7th July 2016

Big Changes from 20th July 2016!!

Posted by: Cater Care

I’m sure you have been asked a 100 times in recent months about “Gluten Free” menu items and/or “Is this meal gluten free”? The term ‘Gluten Free’ has become so common on menus, signs and labels that we are surprised when dishes sometimes DO contain gluten. In 2014, the EU published rules for businesses to follow on the absence and/or reduced presence of gluten in food.

You thought the Gluten saga ended in 2014?? Not likely!!
The purpose of my blog is to tell you that unfortunately there is another set of legislation winging your way in the near future relating to gluten.
From 20th July 2016 the 2014 rules will become null and void with a new set coming into play. If you have items on your menu that you think are suitable for those that are gluten intolerant and/or you have ‘Gluten Free’ highlighted on your food items; THIS is the blog for you!

Statements and conditions set out in Regulations are:

‘Gluten – Free’
The statement ‘Gluten – Free’ may only be made where the food as sold to the final customer contains no more that 20mg/kg of gluten.

‘Very Low Gluten’
The statement ‘very – low gluten’ may only be made where the food, consisting of/containing one or more ingredients made from wheat, rye, barley, oats or their crossbred varieties which have been specially processed to reduce the gluten content, contains no more than 100mg/kg of gluten in the food as sold to the final consumer.

How can we decide if the foods are indeed Gluten Free/ very low gluten?
Well unfortunately unless you can get the finished product tested you cannot be 100% sure if the food meets the criteria or not.
A word to the wise in relation to laboratories that you use. Make sure the lab is INAB (Irish National Accreditation Board) accredited. www.inab.ie

In addition there are requirements for food containing oats:
Oats in food presented as either ‘Gluten Free’ or ‘very low gluten’ must be processed/prepared in a way that avoids contamination with wheat, rye, barley and/or their crossbred. Their gluten content cannot exceed 20mg/kg.

If you can prove your oat containing foods are compliant you can include the statements:
‘Suitable for coeliacs’ or ‘suitable for people intolerant to gluten’.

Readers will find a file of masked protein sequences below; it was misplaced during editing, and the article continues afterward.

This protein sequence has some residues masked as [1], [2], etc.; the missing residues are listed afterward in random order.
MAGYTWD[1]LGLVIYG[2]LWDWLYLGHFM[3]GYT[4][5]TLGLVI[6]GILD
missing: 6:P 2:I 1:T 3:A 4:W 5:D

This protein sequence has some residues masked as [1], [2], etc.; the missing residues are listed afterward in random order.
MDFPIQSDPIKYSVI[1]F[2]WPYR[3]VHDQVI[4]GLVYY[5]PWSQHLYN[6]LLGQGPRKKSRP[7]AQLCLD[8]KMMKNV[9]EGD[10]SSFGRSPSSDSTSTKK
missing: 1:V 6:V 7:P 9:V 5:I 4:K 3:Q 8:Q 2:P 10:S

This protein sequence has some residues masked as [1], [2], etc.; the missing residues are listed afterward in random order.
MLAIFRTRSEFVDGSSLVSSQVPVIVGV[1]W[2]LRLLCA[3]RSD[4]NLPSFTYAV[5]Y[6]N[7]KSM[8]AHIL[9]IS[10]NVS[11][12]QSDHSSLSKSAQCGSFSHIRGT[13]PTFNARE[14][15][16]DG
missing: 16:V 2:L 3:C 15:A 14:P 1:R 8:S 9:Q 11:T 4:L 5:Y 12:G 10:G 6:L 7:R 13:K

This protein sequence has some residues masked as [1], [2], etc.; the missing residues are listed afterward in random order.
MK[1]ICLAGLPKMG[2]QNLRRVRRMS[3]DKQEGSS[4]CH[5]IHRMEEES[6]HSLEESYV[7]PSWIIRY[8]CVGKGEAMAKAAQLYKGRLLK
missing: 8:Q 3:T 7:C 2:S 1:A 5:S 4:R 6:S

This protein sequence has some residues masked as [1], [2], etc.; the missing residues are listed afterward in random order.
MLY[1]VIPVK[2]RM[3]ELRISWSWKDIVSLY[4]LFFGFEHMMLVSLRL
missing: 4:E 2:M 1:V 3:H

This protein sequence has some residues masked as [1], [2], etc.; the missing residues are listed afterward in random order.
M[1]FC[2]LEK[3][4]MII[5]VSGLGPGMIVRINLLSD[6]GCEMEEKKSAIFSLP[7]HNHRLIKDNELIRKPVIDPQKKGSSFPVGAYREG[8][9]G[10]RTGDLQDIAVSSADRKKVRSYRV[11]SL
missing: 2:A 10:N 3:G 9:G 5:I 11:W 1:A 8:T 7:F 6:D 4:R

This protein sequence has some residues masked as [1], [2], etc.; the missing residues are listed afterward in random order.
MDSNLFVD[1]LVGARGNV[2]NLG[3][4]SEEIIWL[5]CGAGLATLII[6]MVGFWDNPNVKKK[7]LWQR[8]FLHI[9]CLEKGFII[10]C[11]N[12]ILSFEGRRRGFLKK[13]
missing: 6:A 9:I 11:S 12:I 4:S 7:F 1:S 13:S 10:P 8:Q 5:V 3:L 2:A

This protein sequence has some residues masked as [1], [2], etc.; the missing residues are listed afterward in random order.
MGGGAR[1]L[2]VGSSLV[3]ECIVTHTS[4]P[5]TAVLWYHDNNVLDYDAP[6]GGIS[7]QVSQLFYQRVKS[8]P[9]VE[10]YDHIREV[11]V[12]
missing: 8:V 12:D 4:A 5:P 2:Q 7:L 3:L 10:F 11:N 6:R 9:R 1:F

If you can prove that the food you are selling has been produced, prepared and/or processed to:
A. Reduce the gluten content of one or more gluten – containing ingredients
B. Substitute the gluten containing ingredients with other ingredients naturally free from gluten.

You can use the following statements:
‘Specifically formulated for coeliacs’ or ‘Specifically formulated for people intolerant to gluten’

Now if that seems like an awful lot of information, my advice to you is:

1. Make your dish as you would normally within the confines of your kitchen.

2. Send product to an external INAB lab and ask them to test the gluten content of the finished product.

3. If your product comes back with a result <20mg/kg or >20mg/kg THEN you can decide what information/ terminology you can place on the labels/signs/menus etc.

This new regulation also ties in with the FIC (Food Information to the Consumer) regulations that came into force in December 2014 and you the business owner must make sure that the information to customers is not misleading in any way.

Misleading according to the legislation would be deemed as:

‘’Suggesting that the food possesses special characteristics when in fact all similar foods possess such characteristics, in particular by specifically emphasising the presence or absence of certain ingredients and/or nutrients.’’

This is where businesses get caught using the term ‘Gluten Free’ incorrectly. If a food doesn’t contain gluten naturally then it is misleading to claim your milk has special characteristics as being ‘Gluten Free’ as all milk is the same and all therefore Gluten Free!!

In summary the main concern is that if your business has ‘Gluten – Free’ mentioned on menus, recipes etc. then you have to ensure that the food you give to the customer is indeed gluten free.
Even if you are using ingredients not containing gluten etc., the atmosphere that the food is produced in may lend itself to cross contamination i.e. Using gluten free gravy mix to make gravy in kitchen but there is flour and other ‘gluten ingredients’ readily available and used in the same prep area and kitchen.

That’s why the legislation states you must test the final product that you are providing to the consumer.

Further information is readily available on www.fsai.ie and also guidance Note 24: Legislation on ‘Gluten – Free’ foods and avoidance of cross contamination during manufacture of ‘Gluten Free’ or ‘very low gluten’ products may be useful.

If you have any queries or would like to discuss this new amend to legislation in further detail please feel free to contact info@catercare.ie
So guys, get your skates on, get testing those food products and be ahead of the 20th July 2016 deadline.

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